by Steve Cramer

I bought a well-used Esquif Taureau (Don’t you mean Taurus? No, Taureau, it’s the name of a Class V section of the Jacques-Cartier in Quebec) last week, and took it out on the Broad yesterday with some Athens paddlers. You’ve probably seen one before; NOC has had their demo sitting in from of the store for a few years. The funny-looking little canoe thingy with decks that come within a few inches of your navel and tailbone. I’ve never seen anyone paddling one, though, and, as you may know, I go in for uncommon rivercraft.

Mine looks like this–actually, I think they all look the same–except with some repairs on the nose, and no, it’s not duct tape.

It is 8′ by 27″ and by the time it’s stuffed with foam bulkhead knee braces, seat, airbags, and one’s lower body, its volumne is pretty much spoken for. Which is good, since it’s a rather wet ride. I got a little vertical (for me) surfing Horseshoe/First Ledge and mostly filled it. And again surfing Third Ledge. And running Roostertail. And…you get the idea.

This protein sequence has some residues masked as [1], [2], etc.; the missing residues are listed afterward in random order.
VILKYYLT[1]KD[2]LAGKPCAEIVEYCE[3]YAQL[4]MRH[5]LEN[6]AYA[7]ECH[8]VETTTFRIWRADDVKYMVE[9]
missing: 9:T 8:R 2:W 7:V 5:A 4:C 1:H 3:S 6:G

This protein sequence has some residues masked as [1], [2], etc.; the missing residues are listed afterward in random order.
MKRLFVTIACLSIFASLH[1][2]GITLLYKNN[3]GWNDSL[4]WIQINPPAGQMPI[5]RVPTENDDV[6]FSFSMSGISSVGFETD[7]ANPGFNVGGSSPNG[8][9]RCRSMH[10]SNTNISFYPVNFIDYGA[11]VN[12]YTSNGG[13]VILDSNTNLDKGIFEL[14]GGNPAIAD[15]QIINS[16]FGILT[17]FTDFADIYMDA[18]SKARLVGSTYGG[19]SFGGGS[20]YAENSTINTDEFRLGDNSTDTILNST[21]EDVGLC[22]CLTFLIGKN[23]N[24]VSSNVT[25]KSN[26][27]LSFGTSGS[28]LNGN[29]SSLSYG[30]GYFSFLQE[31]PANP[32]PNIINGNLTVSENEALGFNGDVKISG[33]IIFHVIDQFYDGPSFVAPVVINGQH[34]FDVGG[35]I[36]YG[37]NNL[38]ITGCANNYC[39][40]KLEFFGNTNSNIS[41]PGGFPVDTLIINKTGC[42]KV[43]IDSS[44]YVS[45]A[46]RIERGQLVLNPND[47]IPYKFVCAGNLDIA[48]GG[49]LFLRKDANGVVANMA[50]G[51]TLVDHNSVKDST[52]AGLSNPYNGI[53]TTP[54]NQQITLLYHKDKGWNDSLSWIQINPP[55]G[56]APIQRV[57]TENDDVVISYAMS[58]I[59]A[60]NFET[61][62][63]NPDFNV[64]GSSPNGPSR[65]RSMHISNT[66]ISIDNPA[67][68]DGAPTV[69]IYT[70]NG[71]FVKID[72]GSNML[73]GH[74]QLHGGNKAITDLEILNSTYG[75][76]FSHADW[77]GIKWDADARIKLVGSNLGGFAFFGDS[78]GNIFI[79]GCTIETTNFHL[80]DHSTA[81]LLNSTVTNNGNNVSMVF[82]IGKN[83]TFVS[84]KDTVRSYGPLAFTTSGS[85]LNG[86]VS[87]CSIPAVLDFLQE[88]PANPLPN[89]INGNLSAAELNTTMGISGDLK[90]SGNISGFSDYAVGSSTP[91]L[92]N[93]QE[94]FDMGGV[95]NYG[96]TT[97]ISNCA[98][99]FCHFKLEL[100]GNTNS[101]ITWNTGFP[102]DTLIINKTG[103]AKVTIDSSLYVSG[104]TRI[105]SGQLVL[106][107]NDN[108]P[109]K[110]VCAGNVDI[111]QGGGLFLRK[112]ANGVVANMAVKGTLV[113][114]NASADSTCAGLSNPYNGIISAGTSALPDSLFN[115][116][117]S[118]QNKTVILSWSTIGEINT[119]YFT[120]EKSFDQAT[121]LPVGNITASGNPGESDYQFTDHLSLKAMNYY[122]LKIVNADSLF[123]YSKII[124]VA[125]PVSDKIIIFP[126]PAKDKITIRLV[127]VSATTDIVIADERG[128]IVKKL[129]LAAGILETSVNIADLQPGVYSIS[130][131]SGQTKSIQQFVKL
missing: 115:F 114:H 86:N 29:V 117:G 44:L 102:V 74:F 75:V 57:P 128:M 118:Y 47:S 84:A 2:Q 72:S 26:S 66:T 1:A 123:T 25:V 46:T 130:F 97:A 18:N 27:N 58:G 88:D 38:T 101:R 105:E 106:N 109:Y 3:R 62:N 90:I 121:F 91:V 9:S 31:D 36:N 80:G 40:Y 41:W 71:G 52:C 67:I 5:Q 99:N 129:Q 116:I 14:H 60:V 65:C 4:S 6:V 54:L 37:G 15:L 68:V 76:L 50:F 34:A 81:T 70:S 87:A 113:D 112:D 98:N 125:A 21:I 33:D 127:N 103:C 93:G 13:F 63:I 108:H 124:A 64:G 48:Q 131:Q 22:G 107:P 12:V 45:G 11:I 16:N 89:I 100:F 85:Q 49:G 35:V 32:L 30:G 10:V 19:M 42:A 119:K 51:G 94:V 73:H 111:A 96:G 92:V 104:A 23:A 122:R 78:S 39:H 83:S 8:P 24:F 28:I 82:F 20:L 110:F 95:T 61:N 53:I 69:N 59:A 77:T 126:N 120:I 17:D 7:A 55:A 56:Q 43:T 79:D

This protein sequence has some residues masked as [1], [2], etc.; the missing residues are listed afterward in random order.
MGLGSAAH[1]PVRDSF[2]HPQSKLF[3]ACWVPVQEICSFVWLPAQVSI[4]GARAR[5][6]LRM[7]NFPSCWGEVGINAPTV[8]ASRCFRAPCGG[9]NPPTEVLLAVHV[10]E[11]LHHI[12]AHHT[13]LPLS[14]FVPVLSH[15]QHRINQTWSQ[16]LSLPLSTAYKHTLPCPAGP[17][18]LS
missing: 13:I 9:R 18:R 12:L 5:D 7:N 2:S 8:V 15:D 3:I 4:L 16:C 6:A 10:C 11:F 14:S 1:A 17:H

Amazingly enough, considering I had to enter the boat with a shoehorn and kneel with my butt between my heels, it’s not an uncomfortable boat to spend a long time in. I had no trouble adapting to the position and staying there. I used my 56″ broken-kayak-paddle-with-a-T-grip stick, about 2″ shorter than usual, and it worked well. Need to get a decent short paddle, though.

No 8 foot canoe is going to be very fast, but this one is not as slow as I was expecting. Pinyerd has nothing to worry about, but I think I was paddling as fast as I would have been in the Viper. And of course the Taureau is super maneuverable. Counter-lean turns are fun, once you get used to how fast they happen. And it’s more stable than a Spanish Fly, but less so than a Quake. But you can’t do an outside pivot without taking the paddle out of the water, which is a disappointment, as that is such a cool move.